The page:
By Jim Gain
Rosy-Finch Rendezvous Birding Adventure Series
We made a brief stop at Convict Lake to show Rich what a beautiful gem of a lake this was.
We headed east towards Lake Crowley and the Glass Mountains along Benton Crossing Rd. with beautiful expanses of sage.
Knowing that Greater Sage-Grouse was on the top of Rich’s target list, I was in constant vigil of the edges of the road as we drove along. I was looking for that large, chicken-shaped bird, probably with chicks, that might take advantage of the feeding opportunities on the edges of their habitat. And in an instant, they were there! An adult Greater Sage-Grouse with at least 3 chicks. I immediately yelled it our and hit the brakes, making a U-Turn in the middle of the highway and we crept slowly back towards where they had been. Unfortunately Rich only got a glimpse of one of the chicks as it ran between shrubs.
Here is an image of one I photographed on a previous visit to Mono County.
Slightly discouraged and excited at the same time by the fleeting sighting, we headed on to Wildrose Canyon. Our target birds here included a recently reported Long-eared Owl, plus the usual suspects frequently found at this particular hotspot; Plumbeous Vireo, Calliope Hummingbird, Lazuli Bunting, Green-tailed Towhee and Blue Gray Gnatcatchers.
As we walked up the dirt road, we had birds singing and calling on all sides. Our first photographic volunteer was a Green-tailed Towhee that perched willingly on a dead snag next to us.
Next up was a Blue Gray Gnatcatcher that gave the photographers numerous poses to show off its fine array of feathers.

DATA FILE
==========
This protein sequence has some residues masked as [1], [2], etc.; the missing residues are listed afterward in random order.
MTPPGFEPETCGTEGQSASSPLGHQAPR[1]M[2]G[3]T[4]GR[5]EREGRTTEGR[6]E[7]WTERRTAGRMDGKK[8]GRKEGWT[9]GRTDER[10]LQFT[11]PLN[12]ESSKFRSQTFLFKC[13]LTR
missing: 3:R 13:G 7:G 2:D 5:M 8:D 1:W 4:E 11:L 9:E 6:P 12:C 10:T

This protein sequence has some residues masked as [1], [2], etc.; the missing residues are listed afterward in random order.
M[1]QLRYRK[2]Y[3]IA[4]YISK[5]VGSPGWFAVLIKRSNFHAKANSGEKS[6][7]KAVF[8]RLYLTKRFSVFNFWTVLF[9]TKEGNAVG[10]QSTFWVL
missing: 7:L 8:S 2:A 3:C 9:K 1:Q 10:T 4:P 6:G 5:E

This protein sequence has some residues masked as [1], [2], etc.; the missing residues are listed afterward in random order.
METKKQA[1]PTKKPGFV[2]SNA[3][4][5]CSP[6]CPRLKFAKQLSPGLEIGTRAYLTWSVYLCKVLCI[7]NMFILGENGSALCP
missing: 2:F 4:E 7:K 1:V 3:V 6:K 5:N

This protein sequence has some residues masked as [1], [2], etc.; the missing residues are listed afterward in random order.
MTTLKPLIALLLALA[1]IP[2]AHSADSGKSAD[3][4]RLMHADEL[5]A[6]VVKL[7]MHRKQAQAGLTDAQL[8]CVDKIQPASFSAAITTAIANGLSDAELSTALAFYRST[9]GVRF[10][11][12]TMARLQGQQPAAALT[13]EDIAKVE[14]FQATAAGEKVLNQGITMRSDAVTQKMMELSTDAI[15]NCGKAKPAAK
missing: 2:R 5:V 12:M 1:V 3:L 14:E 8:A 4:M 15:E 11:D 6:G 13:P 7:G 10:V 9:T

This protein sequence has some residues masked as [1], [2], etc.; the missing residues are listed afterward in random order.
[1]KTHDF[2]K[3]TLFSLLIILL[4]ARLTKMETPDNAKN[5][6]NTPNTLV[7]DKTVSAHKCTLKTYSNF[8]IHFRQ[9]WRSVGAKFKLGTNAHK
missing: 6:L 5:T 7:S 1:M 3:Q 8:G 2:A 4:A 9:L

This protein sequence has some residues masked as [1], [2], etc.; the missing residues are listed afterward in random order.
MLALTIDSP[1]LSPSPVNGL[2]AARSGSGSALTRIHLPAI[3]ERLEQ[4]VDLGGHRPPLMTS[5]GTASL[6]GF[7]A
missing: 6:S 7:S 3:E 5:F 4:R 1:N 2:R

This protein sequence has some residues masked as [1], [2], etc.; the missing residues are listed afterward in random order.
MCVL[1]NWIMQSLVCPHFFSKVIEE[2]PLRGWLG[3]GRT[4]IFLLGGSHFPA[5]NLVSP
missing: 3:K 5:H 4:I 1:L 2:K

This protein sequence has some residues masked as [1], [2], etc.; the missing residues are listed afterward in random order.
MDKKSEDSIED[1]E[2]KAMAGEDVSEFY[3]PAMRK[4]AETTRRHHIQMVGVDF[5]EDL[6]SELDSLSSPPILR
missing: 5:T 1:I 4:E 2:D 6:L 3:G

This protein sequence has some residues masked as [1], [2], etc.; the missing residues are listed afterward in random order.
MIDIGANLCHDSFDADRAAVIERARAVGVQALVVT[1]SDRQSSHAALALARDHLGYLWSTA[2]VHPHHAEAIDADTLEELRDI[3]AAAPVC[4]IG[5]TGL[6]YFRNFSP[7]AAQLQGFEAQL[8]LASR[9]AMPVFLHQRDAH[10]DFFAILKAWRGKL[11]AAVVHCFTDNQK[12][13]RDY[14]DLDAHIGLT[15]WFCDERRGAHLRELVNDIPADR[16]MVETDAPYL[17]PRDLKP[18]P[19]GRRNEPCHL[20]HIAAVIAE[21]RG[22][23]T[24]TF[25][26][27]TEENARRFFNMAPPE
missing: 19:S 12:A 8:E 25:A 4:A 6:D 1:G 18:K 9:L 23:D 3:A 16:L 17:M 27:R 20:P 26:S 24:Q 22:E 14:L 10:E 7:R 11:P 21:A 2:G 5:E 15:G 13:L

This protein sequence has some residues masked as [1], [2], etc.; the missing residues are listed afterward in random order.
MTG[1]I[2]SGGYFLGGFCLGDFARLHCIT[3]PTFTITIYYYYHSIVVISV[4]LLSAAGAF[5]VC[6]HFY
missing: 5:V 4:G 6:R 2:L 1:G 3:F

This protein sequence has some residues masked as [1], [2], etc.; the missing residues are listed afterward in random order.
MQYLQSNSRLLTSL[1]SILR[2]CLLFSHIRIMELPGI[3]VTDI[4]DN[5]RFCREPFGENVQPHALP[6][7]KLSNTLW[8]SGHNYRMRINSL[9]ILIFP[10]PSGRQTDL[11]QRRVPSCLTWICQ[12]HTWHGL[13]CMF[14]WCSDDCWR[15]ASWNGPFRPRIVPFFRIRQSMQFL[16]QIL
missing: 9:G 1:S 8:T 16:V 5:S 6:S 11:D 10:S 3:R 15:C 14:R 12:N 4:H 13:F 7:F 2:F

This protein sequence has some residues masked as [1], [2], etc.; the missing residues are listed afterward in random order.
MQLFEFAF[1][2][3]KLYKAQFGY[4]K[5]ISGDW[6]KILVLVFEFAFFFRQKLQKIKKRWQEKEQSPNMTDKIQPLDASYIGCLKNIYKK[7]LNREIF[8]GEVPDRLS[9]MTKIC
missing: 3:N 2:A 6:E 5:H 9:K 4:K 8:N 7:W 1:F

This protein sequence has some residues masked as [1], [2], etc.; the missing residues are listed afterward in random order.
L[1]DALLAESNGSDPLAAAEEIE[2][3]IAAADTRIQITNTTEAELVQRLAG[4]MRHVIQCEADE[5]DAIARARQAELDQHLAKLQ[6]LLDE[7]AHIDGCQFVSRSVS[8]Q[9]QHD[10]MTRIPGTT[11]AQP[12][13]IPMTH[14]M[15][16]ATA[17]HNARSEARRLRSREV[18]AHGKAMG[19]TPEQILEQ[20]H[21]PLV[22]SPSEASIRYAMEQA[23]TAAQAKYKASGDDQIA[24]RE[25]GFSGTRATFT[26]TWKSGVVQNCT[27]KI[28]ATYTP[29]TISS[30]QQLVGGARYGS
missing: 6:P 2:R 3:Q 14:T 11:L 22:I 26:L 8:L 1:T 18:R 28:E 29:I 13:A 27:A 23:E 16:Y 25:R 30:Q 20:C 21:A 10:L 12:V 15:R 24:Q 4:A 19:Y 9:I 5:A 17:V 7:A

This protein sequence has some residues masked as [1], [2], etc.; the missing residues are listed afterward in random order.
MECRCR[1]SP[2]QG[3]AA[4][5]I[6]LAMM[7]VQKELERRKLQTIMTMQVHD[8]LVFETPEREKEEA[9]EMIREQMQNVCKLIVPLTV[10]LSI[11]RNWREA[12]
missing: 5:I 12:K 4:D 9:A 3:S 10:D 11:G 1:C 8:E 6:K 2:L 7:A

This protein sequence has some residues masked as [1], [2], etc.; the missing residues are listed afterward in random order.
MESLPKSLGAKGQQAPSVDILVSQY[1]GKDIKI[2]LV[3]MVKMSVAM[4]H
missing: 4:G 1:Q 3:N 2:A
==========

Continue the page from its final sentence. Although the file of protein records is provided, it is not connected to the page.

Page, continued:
We had visits from Mountain Chickadees…
And many Lazuli Buntings…
And suddenly something buzzed right over our heads, like some kind of dive-bombing hummingbird. In fact, it was some kind of hummingbird, a Calliope Hummingbird was claiming its territory and doing dive displays to impress his potential mate. After doing several display dives, it proceeded to just hover in place not very far from us.
As we watched the Calliope Hummingbird, Joshua Stacey, a birder from the Bay Area, caught up to us and we chatted about what we had seen. All the while the hummingbird continued with its dives and hovers.
While Rich continued to look for the Long-eared Owl (unsuccessfully)…
I continued uphill hoping to find one of the MacGillivray’s Warblers that Joshua Stacy had told us about. I eventually found two of them and managed a low-quality, but identifiable image of one.
Next Stop: Earthquake Trail
4 thoughts on “Rosy-Finch Rendezvous: Stop 6 – Wildrose Canyon”
Wow! Rich gem is certainly an apt description!
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Your photos of these birds on this brilliant day are fantastic!
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